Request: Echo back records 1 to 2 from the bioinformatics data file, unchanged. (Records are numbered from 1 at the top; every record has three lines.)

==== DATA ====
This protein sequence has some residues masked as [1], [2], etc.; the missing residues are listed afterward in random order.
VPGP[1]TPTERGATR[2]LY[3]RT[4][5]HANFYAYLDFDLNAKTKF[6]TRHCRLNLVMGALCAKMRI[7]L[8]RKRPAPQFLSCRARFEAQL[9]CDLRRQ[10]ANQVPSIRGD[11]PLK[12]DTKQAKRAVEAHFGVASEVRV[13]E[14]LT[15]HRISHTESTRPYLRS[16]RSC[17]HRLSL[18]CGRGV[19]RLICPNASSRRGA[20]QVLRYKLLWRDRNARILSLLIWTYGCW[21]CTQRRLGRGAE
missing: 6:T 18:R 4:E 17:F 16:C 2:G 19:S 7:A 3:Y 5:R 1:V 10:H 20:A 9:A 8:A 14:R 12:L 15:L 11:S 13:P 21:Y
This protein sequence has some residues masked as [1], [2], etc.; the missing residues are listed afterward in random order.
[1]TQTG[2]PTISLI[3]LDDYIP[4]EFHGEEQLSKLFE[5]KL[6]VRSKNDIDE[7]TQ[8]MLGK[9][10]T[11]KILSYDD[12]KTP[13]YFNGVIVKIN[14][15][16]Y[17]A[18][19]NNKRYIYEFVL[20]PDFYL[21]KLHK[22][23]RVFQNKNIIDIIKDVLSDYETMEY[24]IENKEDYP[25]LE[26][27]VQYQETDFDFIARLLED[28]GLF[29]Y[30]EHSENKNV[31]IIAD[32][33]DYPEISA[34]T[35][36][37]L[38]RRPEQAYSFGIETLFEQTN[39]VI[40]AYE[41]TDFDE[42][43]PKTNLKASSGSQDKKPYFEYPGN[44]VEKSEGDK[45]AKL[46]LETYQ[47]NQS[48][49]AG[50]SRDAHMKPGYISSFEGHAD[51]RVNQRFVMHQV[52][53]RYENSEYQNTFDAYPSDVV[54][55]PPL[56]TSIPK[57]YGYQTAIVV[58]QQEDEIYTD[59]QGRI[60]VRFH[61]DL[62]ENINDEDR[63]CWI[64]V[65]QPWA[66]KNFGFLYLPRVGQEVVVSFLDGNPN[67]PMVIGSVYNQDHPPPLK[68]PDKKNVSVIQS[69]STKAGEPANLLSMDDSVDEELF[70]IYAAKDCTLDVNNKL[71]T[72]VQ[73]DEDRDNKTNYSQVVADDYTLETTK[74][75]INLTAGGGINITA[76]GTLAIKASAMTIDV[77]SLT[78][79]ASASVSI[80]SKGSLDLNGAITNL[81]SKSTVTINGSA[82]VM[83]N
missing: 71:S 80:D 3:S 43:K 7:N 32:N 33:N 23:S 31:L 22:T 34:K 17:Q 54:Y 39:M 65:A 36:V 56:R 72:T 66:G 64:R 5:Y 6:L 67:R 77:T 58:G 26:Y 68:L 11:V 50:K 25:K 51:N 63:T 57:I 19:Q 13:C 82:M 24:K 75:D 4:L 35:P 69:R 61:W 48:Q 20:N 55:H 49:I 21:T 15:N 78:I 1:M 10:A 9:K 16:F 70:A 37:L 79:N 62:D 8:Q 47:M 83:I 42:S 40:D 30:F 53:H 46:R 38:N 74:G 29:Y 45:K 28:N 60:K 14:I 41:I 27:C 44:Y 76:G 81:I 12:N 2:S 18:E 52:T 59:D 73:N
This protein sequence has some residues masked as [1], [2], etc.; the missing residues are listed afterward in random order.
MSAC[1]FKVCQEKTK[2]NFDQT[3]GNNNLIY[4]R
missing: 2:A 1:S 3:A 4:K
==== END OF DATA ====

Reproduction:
This protein sequence has some residues masked as [1], [2], etc.; the missing residues are listed afterward in random order.
VPGP[1]TPTERGATR[2]LY[3]RT[4][5]HANFYAYLDFDLNAKTKF[6]TRHCRLNLVMGALCAKMRI[7]L[8]RKRPAPQFLSCRARFEAQL[9]CDLRRQ[10]ANQVPSIRGD[11]PLK[12]DTKQAKRAVEAHFGVASEVRV[13]E[14]LT[15]HRISHTESTRPYLRS[16]RSC[17]HRLSL[18]CGRGV[19]RLICPNASSRRGA[20]QVLRYKLLWRDRNARILSLLIWTYGCW[21]CTQRRLGRGAE
missing: 6:T 18:R 4:E 17:F 16:C 2:G 19:S 7:A 3:Y 5:R 1:V 10:H 20:A 9:A 8:A 14:R 12:L 15:L 11:S 13:P 21:Y
This protein sequence has some residues masked as [1], [2], etc.; the missing residues are listed afterward in random order.
[1]TQTG[2]PTISLI[3]LDDYIP[4]EFHGEEQLSKLFE[5]KL[6]VRSKNDIDE[7]TQ[8]MLGK[9][10]T[11]KILSYDD[12]KTP[13]YFNGVIVKIN[14][15][16]Y[17]A[18][19]NNKRYIYEFVL[20]PDFYL[21]KLHK[22][23]RVFQNKNIIDIIKDVLSDYETMEY[24]IENKEDYP[25]LE[26][27]VQYQETDFDFIARLLED[28]GLF[29]Y[30]EHSENKNV[31]IIAD[32][33]DYPEISA[34]T[35][36][37]L[38]RRPEQAYSFGIETLFEQTN[39]VI[40]AYE[41]TDFDE[42][43]PKTNLKASSGSQDKKPYFEYPGN[44]VEKSEGDK[45]AKL[46]LETYQ[47]NQS[48][49]AG[50]SRDAHMKPGYISSFEGHAD[51]RVNQRFVMHQV[52][53]RYENSEYQNTFDAYPSDVV[54][55]PPL[56]TSIPK[57]YGYQTAIVV[58]QQEDEIYTD[59]QGRI[60]VRFH[61]DL[62]ENINDEDR[63]CWI[64]V[65]QPWA[66]KNFGFLYLPRVGQEVVVSFLDGNPN[67]PMVIGSVYNQDHPPPLK[68]PDKKNVSVIQS[69]STKAGEPANLLSMDDSVDEELF[70]IYAAKDCTLDVNNKL[71]T[72]VQ[73]DEDRDNKTNYSQVVADDYTLETTK[74][75]INLTAGGGINITA[76]GTLAIKASAMTIDV[77]SLT[78][79]ASASVSI[80]SKGSLDLNGAITNL[81]SKSTVTINGSA[82]VM[83]N
missing: 71:S 80:D 3:S 43:K 7:N 32:N 33:N 23:S 31:L 22:T 34:K 17:Q 54:Y 39:M 65:A 36:V 56:R 72:T 66:G 64:R 5:Y 6:L 67:R 77:T 58:G 26:Y 68:L 11:V 50:K 25:K 51:N 63:T 57:I 19:Q 13:C 82:M 24:K 75:D 4:L 35:P 69:R 61:W 48:Q 20:N 55:H 49:I 21:T 15:N 78:I 1:M 10:A 9:K 16:F 70:A 37:L 79:N 62:D 8:Q 47:M 83:I 42:S 40:D 30:F 53:H 46:R 38:N 74:G 29:Y 45:K 28:N 60:K 14:I 41:I 27:C 44:Y 76:G 81:I 12:N 2:S 18:E 52:T 59:D 73:N